Tuesday, December 17, 2013

7 Things About Weddings

1. Weddings are about the couple.  This applies to any decision you feel you might have done differently.  Yes, sure, we can make the argument that those with financial contribution to the event get some say, but again, supposed to be about the couple. 
2.  Of course the corollary to that is that if, at the end of the day, the couple in question is in fact married, then it is a success.  Almost everything else is window dressing.
3. The attendants are important, but not that important.  The thing is, generally, people aim for symmetry, as in an equal number of attendants on each side.  Well this creates intriguing math if one member of the couple has more siblings, or siblings all of a particular gender or if someone is trying to reciprocate with folks they attended to.  So basically, while it is, of course, a great honor to be asked to stand beside your friend/relative/loved one, it is also not a terrible slight to not have to stand next to someone for twenty to forty minutes. 
4. Weddings are long and even the most comfortable shoes can get a little unfriendly.  If you abandon your shoes, please consider that others, who may be a little wobbly, may not be keeping an eye out for shoes on the ground.
5. Size does not matter. Okay, it does. But it matters on levels that may not be about you. I had a friend who said she'd rather invite all the people she loves in this world and serve them hot dogs if that's all her budget allowed for.  (She meant it, and the wedding, which was hot dog-less was huge and wonderful.) But that's not the gathering everyone wants.  Or can afford.  (Even hot dogs for 300 add up.  Plus then people want condiments.)  And there's all sorts of fun logistics like room size and fire code.  I had a cousin who thought they had booked a location with space for everyone they'd invited and then discovered the number they'd been given did not account for the possibility they might want tables and chairs in their reception.  And the ceremony itself may also have restrictions.  You can't exactly stick folks in the parking lot of the place of worship with a closed circuit screen. (Okay, you can...)  I watched one of those wedding reality shows where the morning of the church flooded in due to an overnight rainstorm and so they had to hold the ceremony in the minister's cottage which had room for far less people.  But even barring unexpected disasters, you may simply attend a place of worship that is small than the number of people you know and love.  Most people do not consider seating capacity when choosing their spiritual home.  And so, the couple may tighten the list and make hard decisions and it may not mean they don't love you, it may mean that they could not figure out how to cram any more people into the room.  And in the end, the wedding is about supporting the couple as they make this commitment to each other, which may, sometimes, include accepting that they still like you, but didn't have room for you at this one party.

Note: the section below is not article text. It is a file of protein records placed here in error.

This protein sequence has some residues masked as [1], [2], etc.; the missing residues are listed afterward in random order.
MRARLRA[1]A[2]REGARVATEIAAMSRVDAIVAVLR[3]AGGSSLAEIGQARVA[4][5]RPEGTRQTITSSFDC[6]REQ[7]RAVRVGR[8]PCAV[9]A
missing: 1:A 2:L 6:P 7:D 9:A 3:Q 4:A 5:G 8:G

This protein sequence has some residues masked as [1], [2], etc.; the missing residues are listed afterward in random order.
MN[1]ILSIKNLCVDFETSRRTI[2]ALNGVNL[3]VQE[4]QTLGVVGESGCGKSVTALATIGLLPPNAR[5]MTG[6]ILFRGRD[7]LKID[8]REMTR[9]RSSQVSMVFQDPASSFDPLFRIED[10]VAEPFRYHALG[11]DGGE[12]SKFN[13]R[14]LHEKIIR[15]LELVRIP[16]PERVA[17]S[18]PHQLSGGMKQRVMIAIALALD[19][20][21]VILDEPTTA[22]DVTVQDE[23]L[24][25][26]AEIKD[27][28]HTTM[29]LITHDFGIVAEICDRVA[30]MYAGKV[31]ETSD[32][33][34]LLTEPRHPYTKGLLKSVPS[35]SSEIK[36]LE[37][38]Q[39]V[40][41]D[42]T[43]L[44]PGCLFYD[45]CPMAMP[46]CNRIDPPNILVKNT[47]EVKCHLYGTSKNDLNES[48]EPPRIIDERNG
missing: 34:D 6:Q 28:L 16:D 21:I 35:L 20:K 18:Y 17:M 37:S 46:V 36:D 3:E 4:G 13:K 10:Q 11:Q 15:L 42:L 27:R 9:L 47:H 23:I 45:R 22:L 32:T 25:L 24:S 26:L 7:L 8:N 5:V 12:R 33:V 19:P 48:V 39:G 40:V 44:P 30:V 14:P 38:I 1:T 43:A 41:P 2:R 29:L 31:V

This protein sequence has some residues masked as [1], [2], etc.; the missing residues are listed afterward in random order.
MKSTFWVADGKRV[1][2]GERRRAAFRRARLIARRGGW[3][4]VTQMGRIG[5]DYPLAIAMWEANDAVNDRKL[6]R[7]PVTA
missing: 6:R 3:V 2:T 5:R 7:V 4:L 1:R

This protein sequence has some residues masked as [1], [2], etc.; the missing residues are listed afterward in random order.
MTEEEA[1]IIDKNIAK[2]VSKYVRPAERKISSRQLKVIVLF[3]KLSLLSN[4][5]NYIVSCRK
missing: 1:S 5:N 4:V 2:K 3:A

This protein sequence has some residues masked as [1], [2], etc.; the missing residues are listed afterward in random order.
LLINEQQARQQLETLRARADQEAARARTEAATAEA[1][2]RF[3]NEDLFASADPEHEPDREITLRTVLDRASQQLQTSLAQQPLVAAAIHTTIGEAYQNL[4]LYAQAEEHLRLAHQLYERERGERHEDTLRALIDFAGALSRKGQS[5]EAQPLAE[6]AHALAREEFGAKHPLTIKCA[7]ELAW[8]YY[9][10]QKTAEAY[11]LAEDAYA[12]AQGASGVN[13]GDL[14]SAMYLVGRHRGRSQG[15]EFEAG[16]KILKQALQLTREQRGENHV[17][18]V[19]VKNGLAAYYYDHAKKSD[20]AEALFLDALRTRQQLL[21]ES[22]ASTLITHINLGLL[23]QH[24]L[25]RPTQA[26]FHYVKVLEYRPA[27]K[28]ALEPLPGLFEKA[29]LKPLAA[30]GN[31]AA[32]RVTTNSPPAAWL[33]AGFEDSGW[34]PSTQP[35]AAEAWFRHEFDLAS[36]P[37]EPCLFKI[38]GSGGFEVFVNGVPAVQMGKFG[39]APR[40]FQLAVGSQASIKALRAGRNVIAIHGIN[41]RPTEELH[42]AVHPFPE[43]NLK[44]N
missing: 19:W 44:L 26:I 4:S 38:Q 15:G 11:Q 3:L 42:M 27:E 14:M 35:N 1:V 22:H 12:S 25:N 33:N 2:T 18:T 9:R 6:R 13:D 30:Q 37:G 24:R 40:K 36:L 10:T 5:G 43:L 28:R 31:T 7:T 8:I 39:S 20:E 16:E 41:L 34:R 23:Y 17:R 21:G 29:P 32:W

6. There are many good reasons for choosing not to attend a wedding.  (This should also include RSVPing appropriately.)  You may be unable to travel, ill, or have prior commitments.  Generally, your return card does not ask you why. And if you are genuinely sorry that you cannot attend, then absolutely, make time to express your sincere regrets to the couple.  If your reason for not attending is petty, or involves some sort of slight or family or friend dispute - even if you are totally right, I suggest keeping it to yourself.  (The only exception I can think of is if, say, a child molester is attending and you are not attending with your small children.  There might be others, but barring actual physical danger, especially if we are discussing grievances that have already been sufficiently aired, then, yeah, keep it to yourself.)
7. The corollary to the corollary mentioned above is, if you got to be present when the couple married, then the bargain has been fulfilled as far as what you were owed when you accepted this invitation.  Everything else, food, drink, time with friends (even, sometimes time with the couple that day) is all bonus. 



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